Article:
3. Buffalo WHR-G54S I like this router because it’s both cheap (you can find it for $30-50) and potentially powerful. I flashed it with the much more powerful DD-WRT, which allows more options in the configuration. Recently Buffalo even teamed up with DD-WRT to release an officially supported, pre-flashed version of this router. There are definitely more options for the super-user. It even pings the DynDNS server to let them know you’re current WAN IP. If you don’t know what I’m talking about, don’t worry. It’s definitely a nerd feature you’d just need if you wanted to watch all those TV shows anywhere with Internet access.

It seems I’m not alone. Randy over at Ditching Cable is currently involved in a very similar experiment, trying to rid himself of the over-priced, under-performance that most of the monopolistic cable companies bring to the table.

localhost not working after Time Machine restore

Posted by – 11/29/07

So I use my Mac for web development, and I just use the Apache web server that’s already present in OS X. Anyway, everything was dandy and working smoothly. My hard drive was filling up in my Macbook Pro, so I beefed it up with a 250 GB drive installed by CompUSA. (For only $29.99 by the way, and it stays under warranty. Sweet.)

Anyway, I thought it’d be a great time to test the Time Machine backup system. I had a backup to the Time Machine disk in case there were still issues with the Time Machine restores, but it seemed to restore everything perfectly. That is, until I tried to load back up some websites yesterday. Since then, I have spent probably 12 hours trying to figure out why http://localhost/ and came up in Safari as if the server were off. Well, that’s because it never started, and here’s why…

Time Machine, for whatever reason, did not restore a crucial folder that Apache needs to write its error logs. Specifically, it’s the folder /private/var/log/apache2. If you’re having this same problem, open up Console and notice the errors popping up. Apache’s trying to start up, and it halts everytime with an error that looks something like this:

11/29/07 4:00:22 PM org.apache.httpd[1257] (2)No such file or directory: httpd: could not open error log file /private/var/log/apache2/error_log.

Anyway, the fix is simple. Open up Terminal and type this:

sudo mkdir /private/var/log/apache2

You’re welcome.

The first OS X virus?

Posted by – 10/31/07

In reading about why it seems so difficult for Microsoft to develop an OS that isn’t full of security holes, I came across this. OSX.Leap.A. The very first virus on Apple’s OS X operating system? Wow. I mean, I knew, it would happen eventually. Especially as Macs are becoming more and more popular and consumer-friendly.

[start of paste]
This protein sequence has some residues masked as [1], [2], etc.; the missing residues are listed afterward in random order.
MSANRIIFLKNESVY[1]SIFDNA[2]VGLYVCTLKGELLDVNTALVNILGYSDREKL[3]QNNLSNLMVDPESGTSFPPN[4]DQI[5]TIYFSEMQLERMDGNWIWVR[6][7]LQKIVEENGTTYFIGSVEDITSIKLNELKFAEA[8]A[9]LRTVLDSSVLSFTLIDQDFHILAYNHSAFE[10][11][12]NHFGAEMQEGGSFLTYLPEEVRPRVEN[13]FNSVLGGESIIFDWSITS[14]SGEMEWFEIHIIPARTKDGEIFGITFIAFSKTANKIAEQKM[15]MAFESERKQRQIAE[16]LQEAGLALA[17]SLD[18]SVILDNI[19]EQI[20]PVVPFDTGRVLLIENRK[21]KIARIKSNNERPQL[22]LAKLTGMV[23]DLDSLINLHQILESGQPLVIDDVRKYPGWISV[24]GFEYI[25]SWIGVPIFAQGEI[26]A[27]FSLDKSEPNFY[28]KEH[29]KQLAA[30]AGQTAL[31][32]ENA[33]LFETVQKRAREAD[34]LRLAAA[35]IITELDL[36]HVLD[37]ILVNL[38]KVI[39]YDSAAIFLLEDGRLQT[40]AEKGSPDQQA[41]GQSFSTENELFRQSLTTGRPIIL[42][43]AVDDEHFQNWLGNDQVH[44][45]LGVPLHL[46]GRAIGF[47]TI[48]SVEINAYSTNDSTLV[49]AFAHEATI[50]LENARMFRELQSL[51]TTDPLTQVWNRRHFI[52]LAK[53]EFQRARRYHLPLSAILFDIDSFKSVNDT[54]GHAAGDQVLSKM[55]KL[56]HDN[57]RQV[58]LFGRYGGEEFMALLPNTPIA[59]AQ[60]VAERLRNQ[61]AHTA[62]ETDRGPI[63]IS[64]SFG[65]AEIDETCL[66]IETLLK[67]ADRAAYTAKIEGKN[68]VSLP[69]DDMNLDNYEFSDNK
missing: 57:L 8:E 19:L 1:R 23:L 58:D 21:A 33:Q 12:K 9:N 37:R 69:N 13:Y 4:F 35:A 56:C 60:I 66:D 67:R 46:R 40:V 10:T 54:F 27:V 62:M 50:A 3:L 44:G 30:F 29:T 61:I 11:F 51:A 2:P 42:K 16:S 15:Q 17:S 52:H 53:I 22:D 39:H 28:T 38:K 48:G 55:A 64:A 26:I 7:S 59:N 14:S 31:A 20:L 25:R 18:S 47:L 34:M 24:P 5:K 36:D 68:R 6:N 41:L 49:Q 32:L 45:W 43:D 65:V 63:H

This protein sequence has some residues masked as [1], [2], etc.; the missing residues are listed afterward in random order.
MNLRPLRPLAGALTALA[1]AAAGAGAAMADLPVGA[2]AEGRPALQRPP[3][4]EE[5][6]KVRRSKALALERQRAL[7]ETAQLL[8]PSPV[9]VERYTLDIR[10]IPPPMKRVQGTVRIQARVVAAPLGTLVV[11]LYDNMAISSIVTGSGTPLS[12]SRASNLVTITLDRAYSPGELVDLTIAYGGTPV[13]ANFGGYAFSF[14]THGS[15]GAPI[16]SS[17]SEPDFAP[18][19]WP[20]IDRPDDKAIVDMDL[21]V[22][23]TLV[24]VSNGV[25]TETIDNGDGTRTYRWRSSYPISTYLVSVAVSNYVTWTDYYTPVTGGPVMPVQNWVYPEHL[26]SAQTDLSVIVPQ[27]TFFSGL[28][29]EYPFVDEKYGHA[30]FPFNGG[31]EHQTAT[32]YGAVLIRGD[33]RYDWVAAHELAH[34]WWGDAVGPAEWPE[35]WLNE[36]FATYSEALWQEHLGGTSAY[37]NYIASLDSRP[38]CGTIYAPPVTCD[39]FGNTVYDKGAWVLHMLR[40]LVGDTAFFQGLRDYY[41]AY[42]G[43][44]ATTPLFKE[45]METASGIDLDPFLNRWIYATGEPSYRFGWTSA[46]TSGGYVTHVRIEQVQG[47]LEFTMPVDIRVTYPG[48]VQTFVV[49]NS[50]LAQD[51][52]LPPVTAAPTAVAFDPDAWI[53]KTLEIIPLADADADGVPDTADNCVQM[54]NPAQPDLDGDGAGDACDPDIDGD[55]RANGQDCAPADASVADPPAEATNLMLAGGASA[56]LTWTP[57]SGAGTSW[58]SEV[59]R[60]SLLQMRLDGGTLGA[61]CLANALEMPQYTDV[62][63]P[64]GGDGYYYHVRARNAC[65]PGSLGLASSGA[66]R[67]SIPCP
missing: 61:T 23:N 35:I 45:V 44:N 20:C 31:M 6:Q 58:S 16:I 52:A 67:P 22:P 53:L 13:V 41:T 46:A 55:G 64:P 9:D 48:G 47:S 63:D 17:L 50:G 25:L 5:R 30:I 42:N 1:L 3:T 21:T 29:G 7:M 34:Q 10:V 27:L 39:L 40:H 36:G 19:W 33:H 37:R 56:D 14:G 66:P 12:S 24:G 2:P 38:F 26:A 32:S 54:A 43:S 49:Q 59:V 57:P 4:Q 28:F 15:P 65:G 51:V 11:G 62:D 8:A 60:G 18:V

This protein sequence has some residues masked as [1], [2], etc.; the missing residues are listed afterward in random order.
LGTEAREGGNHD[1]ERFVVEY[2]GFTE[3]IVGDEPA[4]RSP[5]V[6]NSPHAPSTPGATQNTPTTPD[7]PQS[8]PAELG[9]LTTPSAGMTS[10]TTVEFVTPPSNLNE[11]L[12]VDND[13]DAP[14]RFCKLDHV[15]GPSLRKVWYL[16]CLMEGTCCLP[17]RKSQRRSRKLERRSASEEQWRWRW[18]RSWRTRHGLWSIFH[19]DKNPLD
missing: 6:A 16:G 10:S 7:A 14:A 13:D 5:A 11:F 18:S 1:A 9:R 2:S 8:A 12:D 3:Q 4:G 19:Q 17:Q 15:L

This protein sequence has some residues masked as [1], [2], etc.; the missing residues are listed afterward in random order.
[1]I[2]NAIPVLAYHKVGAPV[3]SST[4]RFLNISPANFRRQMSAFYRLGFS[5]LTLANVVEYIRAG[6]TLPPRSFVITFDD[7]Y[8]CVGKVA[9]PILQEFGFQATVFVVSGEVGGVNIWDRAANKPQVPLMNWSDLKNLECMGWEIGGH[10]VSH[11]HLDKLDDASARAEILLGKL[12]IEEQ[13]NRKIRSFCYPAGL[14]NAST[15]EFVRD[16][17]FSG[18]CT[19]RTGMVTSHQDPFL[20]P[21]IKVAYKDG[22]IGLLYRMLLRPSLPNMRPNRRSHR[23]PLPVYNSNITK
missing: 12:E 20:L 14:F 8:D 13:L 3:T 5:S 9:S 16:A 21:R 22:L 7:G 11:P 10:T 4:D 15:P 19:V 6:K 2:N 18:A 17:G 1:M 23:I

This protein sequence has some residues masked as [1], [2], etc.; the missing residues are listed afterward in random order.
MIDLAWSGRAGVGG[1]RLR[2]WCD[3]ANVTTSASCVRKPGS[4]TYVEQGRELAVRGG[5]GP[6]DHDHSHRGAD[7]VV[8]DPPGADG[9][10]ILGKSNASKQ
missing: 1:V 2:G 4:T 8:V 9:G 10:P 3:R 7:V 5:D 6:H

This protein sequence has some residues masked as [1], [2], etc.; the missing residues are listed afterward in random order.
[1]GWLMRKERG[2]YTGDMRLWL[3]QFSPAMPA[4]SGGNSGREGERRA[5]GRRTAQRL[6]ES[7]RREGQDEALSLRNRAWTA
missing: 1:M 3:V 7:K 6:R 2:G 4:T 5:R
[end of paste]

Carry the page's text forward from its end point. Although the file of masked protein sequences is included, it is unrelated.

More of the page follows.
As far as viruses go, this one seems pretty tame. Technically, it’s not even a virus. It’s a trojan. Very low risk. I don’t even think it’s around anymore. It utilized a very specific vulnerability in iChat to distribute itself, and only on Intel-based Macs, but there were less than 50 known infections.

According to Mac360:

The two known examples of Trojans, (Leap-A and Oompa-Loompa), required the user to accept and download a compressed zip file, open it, and double click on the file inside, then type their password in order for their Macs to be compromised. This is not a “well written” trojan, but a simple matter of Social Engineering, fooling the end user with a promise of something for free.

So, 114,000 for Windows, still 0 for OS X.

Update: Here’s a new one at DMiessler. And a good explanation for the major difference between this kind of threat for OS X and viruses for Windows.

Unlisted Leopard Mail Feature!

Posted by – 10/31/07

Actually, it is listed, but Apple doesn’t really fully describe what it does.

Archive Mailbox
Create an archive of your mailbox to back up important messages or to transfer your mail to another computer.

Yeah, so you can create an archive of your mail. But Apple doesn’t use a proprietary archiving method. This actually is just a simple export to the standard mbox format. Woo!

In Tiger, the previous version of OS X, Apple switched from using the mbox format–which stores emails in one monstrous file–to a single-email-per-file system using an emlx extension so that Spotlight could search the emails individually. But this also left people wanting to switch from Tiger’s mail (or simply backup their emails) out in the cold rain. Nearly every other email system uses the mbox format, so you’d have to employ the dodgy method of converting emlx to mbox with Cosmic Soft’s aptly named emlx to mbox converter. It worked. Uh… sometimes. There were always gitches.